The Seventh Circuit has affirmed the dismissal of a whistleblower suit brought against a medical equipment seller and its purchaser under the federal False Claims Act because the whistleblower’s claims were too similar to those brought in a prior whistleblower action against the seller, which was previously settled by the United States government for $85 million (U.S. ex rel. Bogina v. Medline Industries, Inc., January 4, 2016, Posner, R.).
Medline Industries, Inc. (Medline) is a seller of medical equipment to institutions reimbursed by Medicare and similar federal programs. Tutera Group (Tutera) is a chain of nursing homes and is a Medline customer. August Bogina (III) claimed to have discovered through a business associate Michael Tutera, a former member of the ownership group of Tutera, that Medline gave bribes and kickbacks to Tutera to induce it to purchase from Medline. According to Bogina’s complaint, when Tutera received a discount in the form of a bribe or kickback it nonetheless billed the government for the full price, resulting in a larger reimbursement than it was entitled to. In submitting the allegedly inflated claims, Tutera would have also falsely certified that it was in compliance with applicable anti-bribery and anti-kickback laws.
Prior suit. The whistleblower in the prior suit was Sean Mason, an employee of Medline who had in 2007, four years before Bogina filed his suit, filed a very similar suit, charging Medline with having given bribes and kickbacks to purchasers of its medical equipment. In that suit, without admitting liability, Medline had settled with the government for $85 million in compensation, out of which the government paid Mason $23.4 million.
Bogina’s complaint. Bogina’s argued that his complaint is different than Mason’s in three ways. The first is that Tutera was not mentioned in Mason’s complaint. Second, the settlement with Mason released the federal government’s civil claims against Medline only for false reports submitted to Medicare Part A and Medicaid, while Bogina alleged that false reports were also made by Tutera to Medicare Part B, to state-funded Medicaid, and to TRICARE. Third, Bogina alleged that the fraud is continuing, while Mason’s complaint contained allegations of fraud only through 2009, and the Mason settlement released claims only through May 31, 2010. On March 26, 2015, the district court dismissed Bogina’s complaint as too similar to the Mason suit to survive (see Whistling flat relators lawsuit barred by public disclosure of earlier whistleblower, March 26, 2015).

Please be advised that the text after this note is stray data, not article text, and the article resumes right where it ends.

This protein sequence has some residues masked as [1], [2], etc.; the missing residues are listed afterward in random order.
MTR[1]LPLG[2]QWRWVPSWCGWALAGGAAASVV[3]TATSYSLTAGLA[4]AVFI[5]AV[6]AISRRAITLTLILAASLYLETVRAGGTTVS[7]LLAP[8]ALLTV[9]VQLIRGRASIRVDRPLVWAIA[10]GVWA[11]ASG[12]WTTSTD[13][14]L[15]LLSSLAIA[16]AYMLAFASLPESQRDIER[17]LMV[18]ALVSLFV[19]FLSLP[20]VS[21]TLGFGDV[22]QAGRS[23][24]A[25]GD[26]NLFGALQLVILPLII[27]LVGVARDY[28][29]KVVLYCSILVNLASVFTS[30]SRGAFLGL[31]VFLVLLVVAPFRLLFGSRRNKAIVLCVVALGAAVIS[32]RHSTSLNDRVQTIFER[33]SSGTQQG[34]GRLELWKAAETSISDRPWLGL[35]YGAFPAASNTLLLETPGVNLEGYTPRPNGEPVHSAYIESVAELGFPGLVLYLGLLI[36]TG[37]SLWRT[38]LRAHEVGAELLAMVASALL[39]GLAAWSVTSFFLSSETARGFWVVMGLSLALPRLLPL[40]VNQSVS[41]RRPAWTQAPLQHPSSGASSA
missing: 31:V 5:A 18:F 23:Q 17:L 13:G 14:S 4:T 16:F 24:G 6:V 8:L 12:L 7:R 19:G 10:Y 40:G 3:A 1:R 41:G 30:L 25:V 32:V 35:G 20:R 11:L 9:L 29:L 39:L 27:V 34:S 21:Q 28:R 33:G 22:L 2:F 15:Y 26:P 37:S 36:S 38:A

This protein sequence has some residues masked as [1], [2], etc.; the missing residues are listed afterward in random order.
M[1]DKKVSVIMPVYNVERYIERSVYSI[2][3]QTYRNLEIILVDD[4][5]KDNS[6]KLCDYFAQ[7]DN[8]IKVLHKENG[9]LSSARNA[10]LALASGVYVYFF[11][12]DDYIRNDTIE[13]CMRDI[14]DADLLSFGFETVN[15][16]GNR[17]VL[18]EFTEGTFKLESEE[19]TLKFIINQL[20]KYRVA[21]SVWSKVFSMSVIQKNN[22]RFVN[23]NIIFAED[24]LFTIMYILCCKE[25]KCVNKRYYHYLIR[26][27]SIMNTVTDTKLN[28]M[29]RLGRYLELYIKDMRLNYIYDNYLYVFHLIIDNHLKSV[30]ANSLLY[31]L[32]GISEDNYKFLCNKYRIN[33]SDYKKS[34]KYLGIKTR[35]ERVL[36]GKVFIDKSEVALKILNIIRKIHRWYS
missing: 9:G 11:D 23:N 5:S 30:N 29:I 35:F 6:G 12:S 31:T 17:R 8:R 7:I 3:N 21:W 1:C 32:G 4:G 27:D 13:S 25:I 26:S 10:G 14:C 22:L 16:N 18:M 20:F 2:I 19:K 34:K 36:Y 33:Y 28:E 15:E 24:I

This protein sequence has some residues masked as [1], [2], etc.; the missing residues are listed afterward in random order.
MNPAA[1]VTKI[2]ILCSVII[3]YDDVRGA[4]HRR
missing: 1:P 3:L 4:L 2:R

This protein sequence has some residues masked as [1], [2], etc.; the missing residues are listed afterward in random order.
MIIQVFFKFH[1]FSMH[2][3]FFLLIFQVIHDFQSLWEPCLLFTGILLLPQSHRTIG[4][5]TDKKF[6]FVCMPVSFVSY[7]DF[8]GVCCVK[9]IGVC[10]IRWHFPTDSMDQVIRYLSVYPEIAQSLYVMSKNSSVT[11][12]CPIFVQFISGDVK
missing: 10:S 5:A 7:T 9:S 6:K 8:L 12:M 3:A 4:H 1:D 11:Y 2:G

Seventh Circuit analysis. The court found these differences between the two complaints unimpressive. According to the court, because it was common knowledge that Medline sold to nursing homes as well as to hospitals, Bogina should not be allowed to proceed independently by merely adding details to what is already known. In addition, the court noted that the Mason case settlement agreement stated that “unallowed costs” may have been submitted to TRICARE even though TRICARE was not mentioned in the release of liability. Therefore, the government was on notice of the possibility of a broader bribe-kickback scheme before Bogina sued and had it wanted to broaden the case against Medline beyond the Mason settlement it could have pursued, among other Medline customers, nursing-home companies such as Tutera.
Moreover, the court noted that the Mason settlement was a compromise; and it was notable that among the claims that the government released as part of the settlement were some of the very claims alleged in Bogina’s complaint.
The court concluded that the only significant information that appears in Bogina’s complaint but not in Mason’s was the name “Tutera Group” and references to government health care programs besides Medicare Part A and Medicaid. According to the court, neither body of information materially added to the publicly disclosed allegations against Medline.
Finally, the court found that Bogina’s complaint was not saved by its allegations that the fraud continues to the present day, because those allegations were made “on information and belief,” and the federal pleading rules require in alleging fraud a party must state with particularity the circumstances constituting fraud. Allegations based on “information and belief” are insufficient in a fraud case.
The case is No. 15-1967.
Attorneys: Michael P. Downey (Downey Law Group LLC), Michael Francis Brady (Brady & Associates) and Marc J. Siegel (Siegel Law Group Ltd.) for August Bogina, III. Anton R. Valukas (Jenner & Block LLP) for Medline Industries, Inc.
Companies: Medline Industries, Inc.; Tutera Group
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